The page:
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‘Quad’ nations agree to send a billion vaccines across Asia by end-2022; WHO approves J&J vaccine for emergency use

New Delhi, India

Leaders of the United States, India, Australia and Japan agreed to pool financing, manufacturing and distribution capacity to send one billion coronavirus vaccines across Asia by the end of 2022, India’s Foreign Secretary said on Friday.

The so-called “Quad” group of four nations want to expand global vaccinations and counter China’s growing vaccination diplomacy in South-East Asia and around the world. India is the world’s biggest vaccine maker.

Quad meeting 12 Mar 2021

Yoshihide Suga, Japan’s Prime Minister, speaks while a monitor displays US President Joe Biden, Australia’s Prime Minister Scott Morrison and India’s Prime Minister Narendra Modi, during the virtual Quadrilateral Security Dialogue (Quad) meeting at his official residence in Tokyo, Japan, on Friday, 12th March. PICTURE: Kiyoshi Ota/Pool via Reuters.

The collaboration was “most pressing and valuable”, Foreign Secretary Harsh Vardhan Shringla told a news conference in India’s capital New Delhi after the four-way virtual summit.

“The four countries have agreed to a plan to pool their financial resources, manufacturing capabilities and capacities, and logistical strengths so as to ramp up the manufacturing and distribution of the COVID-19 vaccines in the Indo-Pacific region,” he said. 

“We believe this will speed up the process of post-pandemic recovery and enable families and businesses to put the COVID-19 crisis behind them.”

India will use its manufacturing capacity to make US vaccines, with financing coming from the US International Development Finance Corporation and the Japan Bank for International Cooperation.

Australia will finance training and provide last-mile logistical support for the distribution of vaccines, he added, that will predominantly go to the Pacific Islands, Southeast Asia and countries in the Indian Ocean.

The initiative, however, may be hampered by US export restrictions on critical raw materials for India’s vaccine supply chain.

Shringla said the issue is a bilateral one with the United States that has been raised by India’s ambassador in Washington.

“Consideration is being given to this very important point,” he said, without elaborating.

The tie-up will not impact the production of vaccines for India’s 1.4 billion people, Shringla added.

Meanwhile, the World Health Organization on Friday approved the emergency listing of Johnson & Johnson’s COVID-19 vaccine, giving its seal of approval to expedite use especially in countries with weaker regulatory agencies. 

It is the third COVID-19 vaccine after the two-shot regimens of Pfizer/BioNTech and AstraZeneca to receive backing from the WHO, and the first requiring just a single injection.

The listing covers use in all countries, for roll-out of the vaccine facility COVAX and follows the European Medicines Agency authorisation announcement on Thursday.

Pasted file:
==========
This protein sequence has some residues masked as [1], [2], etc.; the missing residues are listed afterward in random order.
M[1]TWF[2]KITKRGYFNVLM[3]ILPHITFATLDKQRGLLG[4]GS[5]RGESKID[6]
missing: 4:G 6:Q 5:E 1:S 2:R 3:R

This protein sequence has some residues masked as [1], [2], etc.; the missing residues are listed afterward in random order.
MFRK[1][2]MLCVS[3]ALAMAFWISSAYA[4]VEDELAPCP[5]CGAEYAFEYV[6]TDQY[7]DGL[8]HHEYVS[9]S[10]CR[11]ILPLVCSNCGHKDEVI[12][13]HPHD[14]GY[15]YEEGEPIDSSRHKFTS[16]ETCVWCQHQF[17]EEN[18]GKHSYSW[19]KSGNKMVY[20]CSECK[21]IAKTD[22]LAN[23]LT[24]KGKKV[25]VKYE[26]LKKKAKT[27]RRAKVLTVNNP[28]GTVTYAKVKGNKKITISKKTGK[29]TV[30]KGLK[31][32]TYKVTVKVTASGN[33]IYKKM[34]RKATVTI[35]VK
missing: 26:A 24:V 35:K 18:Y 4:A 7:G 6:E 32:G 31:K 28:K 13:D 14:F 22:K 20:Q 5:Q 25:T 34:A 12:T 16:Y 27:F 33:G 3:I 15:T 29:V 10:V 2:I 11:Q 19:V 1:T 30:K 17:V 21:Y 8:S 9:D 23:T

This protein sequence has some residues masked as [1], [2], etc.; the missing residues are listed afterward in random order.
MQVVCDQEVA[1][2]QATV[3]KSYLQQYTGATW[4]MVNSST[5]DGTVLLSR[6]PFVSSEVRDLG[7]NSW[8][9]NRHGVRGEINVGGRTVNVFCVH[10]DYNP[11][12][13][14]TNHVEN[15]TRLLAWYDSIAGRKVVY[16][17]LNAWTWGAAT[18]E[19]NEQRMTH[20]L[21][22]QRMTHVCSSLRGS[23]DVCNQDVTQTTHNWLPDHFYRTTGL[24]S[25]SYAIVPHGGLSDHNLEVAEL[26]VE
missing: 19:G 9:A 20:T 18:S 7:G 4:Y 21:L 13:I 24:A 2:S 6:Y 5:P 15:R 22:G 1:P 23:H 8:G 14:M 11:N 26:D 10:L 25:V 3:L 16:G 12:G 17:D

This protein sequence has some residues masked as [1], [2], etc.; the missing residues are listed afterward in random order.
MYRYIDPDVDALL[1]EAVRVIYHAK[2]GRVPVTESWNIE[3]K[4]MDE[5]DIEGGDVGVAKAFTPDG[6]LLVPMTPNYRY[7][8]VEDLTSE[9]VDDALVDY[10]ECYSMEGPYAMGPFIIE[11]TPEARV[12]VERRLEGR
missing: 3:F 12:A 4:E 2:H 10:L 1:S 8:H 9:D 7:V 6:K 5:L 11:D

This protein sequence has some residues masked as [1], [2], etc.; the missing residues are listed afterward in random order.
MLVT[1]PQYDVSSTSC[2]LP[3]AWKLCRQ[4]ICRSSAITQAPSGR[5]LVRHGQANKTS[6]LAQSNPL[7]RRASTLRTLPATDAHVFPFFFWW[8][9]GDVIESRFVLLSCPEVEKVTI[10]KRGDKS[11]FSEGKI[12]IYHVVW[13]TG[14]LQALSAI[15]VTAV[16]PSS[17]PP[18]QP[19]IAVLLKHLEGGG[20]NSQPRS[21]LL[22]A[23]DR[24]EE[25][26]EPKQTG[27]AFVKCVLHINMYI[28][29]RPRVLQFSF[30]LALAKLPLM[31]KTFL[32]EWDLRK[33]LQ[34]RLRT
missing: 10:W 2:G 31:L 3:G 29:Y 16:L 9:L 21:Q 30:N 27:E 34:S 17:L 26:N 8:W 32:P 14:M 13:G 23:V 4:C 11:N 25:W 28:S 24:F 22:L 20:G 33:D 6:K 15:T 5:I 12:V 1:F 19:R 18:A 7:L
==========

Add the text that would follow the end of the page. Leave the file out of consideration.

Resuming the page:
“Every new, safe and effective tool against COVID-19 is another step closer to controlling the pandemic,” WHO Director-General Tedros Adhanom Ghebreyesus said in a statement.

“Emergency use listing is the greenlight for a vaccine to be procured and rolled out by COVAX,” he told a news conference.

WHO is convening its strategic advisory group of immunisation experts next week to draw up recommendations on its use, he added. 

“But the hope offered by these tools will not materialise unless they are made available to all people in all countries,” he said.

The WHO also welcomed the one-shot administration as facilitating vaccination logistics. 

WHO senior adviser Bruce Aylward said that the Johnson & Johnson vaccine, which does not require an ultra cold chain, was “even better suited to some of the countries that are worst-hit, affected by the pandemic”.

COVAX, co-run with the Gavi vaccine alliance, has an agreement for more than 500 million doses of the J&J vaccine, Aylward said.

“What we are trying to do is work with the company to bring that forward as early as possible. And we are hoping by at least July that we have access to doses that we can be rolling out, if not even earlier.”

J&J’s chief scientist Paul Stoffels told Reuters on Thursday the company expects to produce up to three billion doses of the vaccine next year, after previously pledging to deliver one billion globally by the end of 2021.

The WHO said that, under an emergency-use listing, companies have to commit to generate further safety and efficacy data to enable full licensing.

– With STEPHANIE NEBEHAY and EMMA FARGE in Geneva, Switzerland, LUDWIG BURGER in Frankfurt, Germany, and MICHAEL SHIELDS



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